Sunday, February 3, 2013


Special to TorSun
03 FEB 2013
R: 2/5

Pictured: Earl Pastko, Nina Lee Aquino, Jon de Leon

In the wake of the sacking of Factory Theatre's founder and long-time artistic director Ken Gass and his subsequent brawl with the board of directors, new hands are now at the helm of of the venerable theatre. Their mission? To steer the good ship Factory, badly damaged by the storm of controversy that followed Gass's dismissal, into calmer waters where it can find safe anchor to rebuild its reputation as a showcase for Canadian creativity.

And while Nigel Shawn Williams and Nina Lee Aquino have shown tremendous courage in stepping in as interim artistic directors charged with finding that safe harbour — or at least keeping things afloat 'til someone else is named to the position — it could be a rough ride, judging from their first endeavour. To put the best possible face on it, about the best thing that can be said of their first collaboration is that they've left themselves plenty of room for improvement.

Factory's shortened season opened Thursday with the world première of EVERY LETTER COUNTS, Aquino's very personal exploration of a brief childhood encounter with her paternal uncle, Benigno "Ninoy" Aquino, a Filipino politician and activist whose assassination may have led to the fall of the regime of President Ferdinand Marcos. Courageous and charismatic, her uncle's life and death offers a motherlode of dramatic possibility — but what makes it to the stage, despite Williams heroic attempts at directorial triage, doesn't impress.

For openers, Aquino, who plays Bunny, (apparently, various younger incarnations of herself) in the production, anchors the work in a Manila museum dedicated to her uncle's memory and while museums rarely make a fertile medium for theatre, this one strikes new lows. For, in flashing backward and forward in time, the playwright fails to find any effective way of letting her audience know where and when we have been set down — a problem further exacerbated by Aquino's leaden performance, grinding out a belligerent Bunny untouched by time, exactly the same as an ailing child playing Scrabble with her uncle, or as a brooding, belligerent adult, wandering an empty museum in the throes of some ill-defined health crisis.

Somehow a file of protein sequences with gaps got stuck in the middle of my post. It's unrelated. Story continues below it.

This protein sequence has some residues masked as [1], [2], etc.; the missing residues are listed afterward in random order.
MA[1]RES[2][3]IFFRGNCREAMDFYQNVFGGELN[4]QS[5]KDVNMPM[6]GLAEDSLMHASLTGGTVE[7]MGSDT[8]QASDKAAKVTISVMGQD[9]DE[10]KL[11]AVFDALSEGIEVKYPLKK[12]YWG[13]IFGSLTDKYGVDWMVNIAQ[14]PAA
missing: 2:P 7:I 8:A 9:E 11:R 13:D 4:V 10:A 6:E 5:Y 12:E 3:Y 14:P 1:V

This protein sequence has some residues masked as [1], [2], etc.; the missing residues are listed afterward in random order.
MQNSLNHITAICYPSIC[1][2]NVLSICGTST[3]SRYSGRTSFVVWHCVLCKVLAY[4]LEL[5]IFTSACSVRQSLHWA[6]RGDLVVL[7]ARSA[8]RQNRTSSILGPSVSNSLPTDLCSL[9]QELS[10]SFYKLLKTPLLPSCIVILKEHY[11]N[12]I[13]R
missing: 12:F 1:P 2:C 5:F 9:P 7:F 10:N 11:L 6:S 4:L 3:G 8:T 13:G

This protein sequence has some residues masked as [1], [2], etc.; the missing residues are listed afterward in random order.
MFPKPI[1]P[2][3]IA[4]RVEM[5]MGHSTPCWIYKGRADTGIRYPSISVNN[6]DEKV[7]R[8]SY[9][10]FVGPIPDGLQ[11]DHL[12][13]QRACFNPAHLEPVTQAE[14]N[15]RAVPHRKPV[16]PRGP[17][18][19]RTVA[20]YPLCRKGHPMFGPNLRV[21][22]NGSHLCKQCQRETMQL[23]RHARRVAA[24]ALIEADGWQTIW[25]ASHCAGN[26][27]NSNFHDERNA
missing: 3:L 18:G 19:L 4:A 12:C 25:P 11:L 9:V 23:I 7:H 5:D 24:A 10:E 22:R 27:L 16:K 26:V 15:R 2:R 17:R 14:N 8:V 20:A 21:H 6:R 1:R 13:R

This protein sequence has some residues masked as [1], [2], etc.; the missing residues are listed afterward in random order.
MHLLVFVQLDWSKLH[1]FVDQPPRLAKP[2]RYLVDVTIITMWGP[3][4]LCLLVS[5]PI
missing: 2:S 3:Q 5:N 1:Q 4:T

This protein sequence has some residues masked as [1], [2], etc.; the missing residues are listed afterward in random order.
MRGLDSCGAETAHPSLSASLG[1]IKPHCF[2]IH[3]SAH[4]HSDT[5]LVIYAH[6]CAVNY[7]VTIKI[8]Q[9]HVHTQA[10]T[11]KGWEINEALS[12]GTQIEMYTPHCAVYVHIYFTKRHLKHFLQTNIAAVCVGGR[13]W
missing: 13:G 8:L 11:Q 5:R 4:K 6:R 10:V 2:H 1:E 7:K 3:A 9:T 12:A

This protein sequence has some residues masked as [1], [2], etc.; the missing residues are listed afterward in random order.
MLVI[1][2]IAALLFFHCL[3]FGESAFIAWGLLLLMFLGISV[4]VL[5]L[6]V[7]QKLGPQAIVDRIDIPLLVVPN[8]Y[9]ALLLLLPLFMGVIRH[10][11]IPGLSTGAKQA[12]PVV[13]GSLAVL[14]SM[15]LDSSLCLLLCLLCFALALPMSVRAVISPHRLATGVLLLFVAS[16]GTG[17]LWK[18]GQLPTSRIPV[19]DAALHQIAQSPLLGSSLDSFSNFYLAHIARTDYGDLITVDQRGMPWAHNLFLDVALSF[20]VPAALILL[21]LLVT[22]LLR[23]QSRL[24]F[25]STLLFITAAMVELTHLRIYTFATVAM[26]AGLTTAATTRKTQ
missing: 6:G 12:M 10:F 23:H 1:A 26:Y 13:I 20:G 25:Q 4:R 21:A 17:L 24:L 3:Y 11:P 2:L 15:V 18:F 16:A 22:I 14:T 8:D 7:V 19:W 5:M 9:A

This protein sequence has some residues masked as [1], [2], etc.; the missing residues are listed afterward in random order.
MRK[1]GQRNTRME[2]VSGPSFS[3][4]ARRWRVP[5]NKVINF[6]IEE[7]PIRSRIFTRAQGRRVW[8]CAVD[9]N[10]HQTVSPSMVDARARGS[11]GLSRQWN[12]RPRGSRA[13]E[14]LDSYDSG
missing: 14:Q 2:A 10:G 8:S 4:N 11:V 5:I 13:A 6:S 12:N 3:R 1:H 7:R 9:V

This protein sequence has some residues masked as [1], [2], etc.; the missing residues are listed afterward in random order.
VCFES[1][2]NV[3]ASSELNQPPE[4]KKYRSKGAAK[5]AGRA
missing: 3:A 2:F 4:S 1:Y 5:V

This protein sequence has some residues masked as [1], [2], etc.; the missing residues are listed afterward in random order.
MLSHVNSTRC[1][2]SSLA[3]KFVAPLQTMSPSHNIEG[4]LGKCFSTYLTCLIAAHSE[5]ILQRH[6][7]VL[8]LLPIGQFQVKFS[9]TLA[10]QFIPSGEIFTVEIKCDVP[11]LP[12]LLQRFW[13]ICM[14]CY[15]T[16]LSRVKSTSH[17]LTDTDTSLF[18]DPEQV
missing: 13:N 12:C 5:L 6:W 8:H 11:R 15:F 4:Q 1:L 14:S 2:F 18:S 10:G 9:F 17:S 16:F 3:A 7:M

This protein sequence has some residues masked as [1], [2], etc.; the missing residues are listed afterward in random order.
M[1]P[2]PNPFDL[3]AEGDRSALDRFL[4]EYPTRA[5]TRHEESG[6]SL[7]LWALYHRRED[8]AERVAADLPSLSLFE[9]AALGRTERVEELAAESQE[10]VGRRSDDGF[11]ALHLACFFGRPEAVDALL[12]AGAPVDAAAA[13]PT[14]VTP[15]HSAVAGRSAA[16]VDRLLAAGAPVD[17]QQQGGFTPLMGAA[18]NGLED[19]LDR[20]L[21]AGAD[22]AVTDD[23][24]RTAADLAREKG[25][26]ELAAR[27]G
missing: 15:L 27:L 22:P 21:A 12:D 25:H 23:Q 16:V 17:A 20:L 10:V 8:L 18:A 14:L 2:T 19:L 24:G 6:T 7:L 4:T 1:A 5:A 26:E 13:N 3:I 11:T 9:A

In this, it must be said, she appears to take after her father (played by Anthony Malarky), who prowls the periphery of the story, drink in hand, like he's hoping to find something to do before he passes out. Earl Pastko, meanwhile, drops in periodically, as the ghost of dictators past, dropping clichés like they were designer shoes. As the great man Aquino himself, Jon de Leon does some charming work — enough, in fact, that one wishes he'd been given more into which to sink his teeth than can be found this good-hearted but clearly wrong-headed project.

In attempting to pass off Scrabble as a metaphor for life, Aquino overlooks the fact that, while every letter may count, they count for so much more when they are transformed into words and then into meaningful sentences.

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